20 November 2011

What They Don't Teach in Law Schools: Lawyering

The New York Times ran a piece this weekend with the above headline. This is a nice addition to our discussion in class (except for my Introduction to English Law course) about becoming a lawyer in the United States.

14 November 2011

How Powerful is the Federal Government?

As I mentioned last week in my Introduction to American Law course, questions concerning federalism in the United States are really now questions about how powerful the federal government can be. The New York Times ran a great piece this past weekend about this question of government power in the context of President Obama's effort to provide all Americans with health care. Give it a read and see if you can follow the arguments being made.

08 November 2011

Juries in the Age of Facebook

The Chicago Tribune recently ran a fascinating piece about whether a juror's blog postings impacted the fairness of a trial.

Judges have long instructed jurors not to talk about their jury service with anyone, including fellow jurors, and to avoid reading newspaper stories about trials. The fear is that jurors might develop a bias from information that's not been admitted in court. The right to an impartial jury is one of the principles of the American justice system.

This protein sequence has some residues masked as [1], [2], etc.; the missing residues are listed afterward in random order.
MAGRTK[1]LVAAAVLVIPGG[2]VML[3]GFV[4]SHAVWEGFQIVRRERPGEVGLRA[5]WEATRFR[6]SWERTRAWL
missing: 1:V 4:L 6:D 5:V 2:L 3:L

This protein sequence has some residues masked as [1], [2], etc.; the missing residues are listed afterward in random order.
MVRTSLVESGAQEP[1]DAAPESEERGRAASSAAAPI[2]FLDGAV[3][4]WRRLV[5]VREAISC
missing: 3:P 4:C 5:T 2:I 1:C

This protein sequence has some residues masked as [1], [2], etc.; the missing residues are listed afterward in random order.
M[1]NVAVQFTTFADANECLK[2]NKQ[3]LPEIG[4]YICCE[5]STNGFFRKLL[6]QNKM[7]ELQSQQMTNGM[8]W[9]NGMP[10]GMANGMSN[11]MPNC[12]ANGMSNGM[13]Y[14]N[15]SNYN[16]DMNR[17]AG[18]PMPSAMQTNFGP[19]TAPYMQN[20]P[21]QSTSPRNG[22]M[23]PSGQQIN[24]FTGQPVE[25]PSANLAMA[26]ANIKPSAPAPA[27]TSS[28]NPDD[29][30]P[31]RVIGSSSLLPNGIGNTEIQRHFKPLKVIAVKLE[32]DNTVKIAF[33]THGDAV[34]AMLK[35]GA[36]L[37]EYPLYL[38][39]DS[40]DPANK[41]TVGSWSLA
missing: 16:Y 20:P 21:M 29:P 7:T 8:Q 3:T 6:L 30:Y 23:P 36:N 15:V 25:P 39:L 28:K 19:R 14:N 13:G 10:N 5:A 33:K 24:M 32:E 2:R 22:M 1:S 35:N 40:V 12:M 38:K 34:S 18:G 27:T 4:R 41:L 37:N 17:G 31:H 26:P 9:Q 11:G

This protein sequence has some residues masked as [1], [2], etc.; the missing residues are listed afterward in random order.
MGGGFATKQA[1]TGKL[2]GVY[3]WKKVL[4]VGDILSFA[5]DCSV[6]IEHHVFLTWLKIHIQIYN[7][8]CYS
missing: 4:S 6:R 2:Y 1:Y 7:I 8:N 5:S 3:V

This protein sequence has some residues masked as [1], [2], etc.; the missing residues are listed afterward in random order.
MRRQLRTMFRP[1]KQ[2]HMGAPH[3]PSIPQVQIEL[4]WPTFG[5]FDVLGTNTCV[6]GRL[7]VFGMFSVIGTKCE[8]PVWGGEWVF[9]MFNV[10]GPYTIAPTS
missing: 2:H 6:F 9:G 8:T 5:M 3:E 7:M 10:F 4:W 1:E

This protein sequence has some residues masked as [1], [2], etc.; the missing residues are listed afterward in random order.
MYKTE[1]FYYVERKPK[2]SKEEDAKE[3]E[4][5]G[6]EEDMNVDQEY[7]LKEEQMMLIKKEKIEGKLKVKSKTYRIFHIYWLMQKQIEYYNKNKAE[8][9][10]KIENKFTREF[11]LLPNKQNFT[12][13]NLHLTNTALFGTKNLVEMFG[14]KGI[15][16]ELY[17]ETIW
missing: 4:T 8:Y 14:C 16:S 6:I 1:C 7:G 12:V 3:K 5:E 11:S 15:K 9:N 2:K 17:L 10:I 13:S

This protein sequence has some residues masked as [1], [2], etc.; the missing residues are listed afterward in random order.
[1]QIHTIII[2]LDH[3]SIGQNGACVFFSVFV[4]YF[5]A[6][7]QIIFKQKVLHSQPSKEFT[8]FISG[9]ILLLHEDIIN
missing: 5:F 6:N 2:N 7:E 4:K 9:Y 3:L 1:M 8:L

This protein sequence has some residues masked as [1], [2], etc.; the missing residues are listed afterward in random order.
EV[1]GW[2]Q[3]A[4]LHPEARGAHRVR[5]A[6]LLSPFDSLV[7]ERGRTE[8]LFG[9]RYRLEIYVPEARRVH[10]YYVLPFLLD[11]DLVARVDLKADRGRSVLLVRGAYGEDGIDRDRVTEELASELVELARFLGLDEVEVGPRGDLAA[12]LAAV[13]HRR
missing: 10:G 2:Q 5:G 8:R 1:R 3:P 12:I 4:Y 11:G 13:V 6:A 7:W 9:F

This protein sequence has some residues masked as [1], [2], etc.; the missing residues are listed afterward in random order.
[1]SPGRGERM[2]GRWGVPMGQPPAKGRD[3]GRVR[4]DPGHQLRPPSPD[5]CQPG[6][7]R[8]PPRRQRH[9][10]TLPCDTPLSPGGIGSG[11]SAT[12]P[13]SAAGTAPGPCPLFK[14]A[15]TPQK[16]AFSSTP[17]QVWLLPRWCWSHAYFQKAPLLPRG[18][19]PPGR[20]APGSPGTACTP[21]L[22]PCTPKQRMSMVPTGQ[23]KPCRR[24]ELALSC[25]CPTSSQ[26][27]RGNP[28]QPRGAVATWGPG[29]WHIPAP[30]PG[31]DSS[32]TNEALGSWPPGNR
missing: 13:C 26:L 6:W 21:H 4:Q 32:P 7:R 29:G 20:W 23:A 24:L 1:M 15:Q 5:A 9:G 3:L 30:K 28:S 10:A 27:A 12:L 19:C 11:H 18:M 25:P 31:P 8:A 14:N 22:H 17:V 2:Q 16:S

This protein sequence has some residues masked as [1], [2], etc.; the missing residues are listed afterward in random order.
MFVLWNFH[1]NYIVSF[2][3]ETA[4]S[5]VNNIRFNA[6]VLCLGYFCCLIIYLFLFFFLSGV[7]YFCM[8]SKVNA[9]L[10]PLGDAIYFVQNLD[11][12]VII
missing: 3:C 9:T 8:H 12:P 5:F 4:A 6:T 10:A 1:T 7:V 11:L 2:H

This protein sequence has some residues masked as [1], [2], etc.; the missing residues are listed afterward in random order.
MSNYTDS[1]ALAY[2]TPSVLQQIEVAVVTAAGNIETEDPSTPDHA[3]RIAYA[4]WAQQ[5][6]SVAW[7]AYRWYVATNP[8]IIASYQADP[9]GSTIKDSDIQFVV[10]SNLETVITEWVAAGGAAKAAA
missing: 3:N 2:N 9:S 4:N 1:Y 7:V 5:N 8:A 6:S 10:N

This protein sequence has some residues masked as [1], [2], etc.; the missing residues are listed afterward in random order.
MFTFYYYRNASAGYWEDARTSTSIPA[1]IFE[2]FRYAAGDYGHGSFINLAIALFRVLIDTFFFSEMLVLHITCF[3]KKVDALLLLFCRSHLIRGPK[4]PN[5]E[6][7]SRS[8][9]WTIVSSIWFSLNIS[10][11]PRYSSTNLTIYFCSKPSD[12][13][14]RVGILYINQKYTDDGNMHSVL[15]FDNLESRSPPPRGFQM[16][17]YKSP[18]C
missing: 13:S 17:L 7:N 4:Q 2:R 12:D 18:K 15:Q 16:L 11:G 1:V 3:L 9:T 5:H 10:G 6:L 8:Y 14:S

But that right is threatened in a digital age when people post personal thoughts onto the Internet, whether on a blog or social networking sites such as Facebook and Twitter. It's also become second nature to satisfy curiosities by searching for immediate answers on the Internet.

The article goes on to discuss issues like jurors using Google Street View to visit the scene of a crime, something they are physically prohibited from doing, but virtually? It gives an example of a murder conviction being overturned because a juror consulted Wikipedia as part of the deliberation process. The questions raised in this article are numerous and important!

05 November 2011

Too Much Independence?

The main purpose of the 2005 constitutional reforms in the United Kingdom, which created a new Supreme Court, was to increase the independence of the judiciary. But now some three years into this constitutional experiment, some are questioning whether the Court has become too independent. The Guardian has more.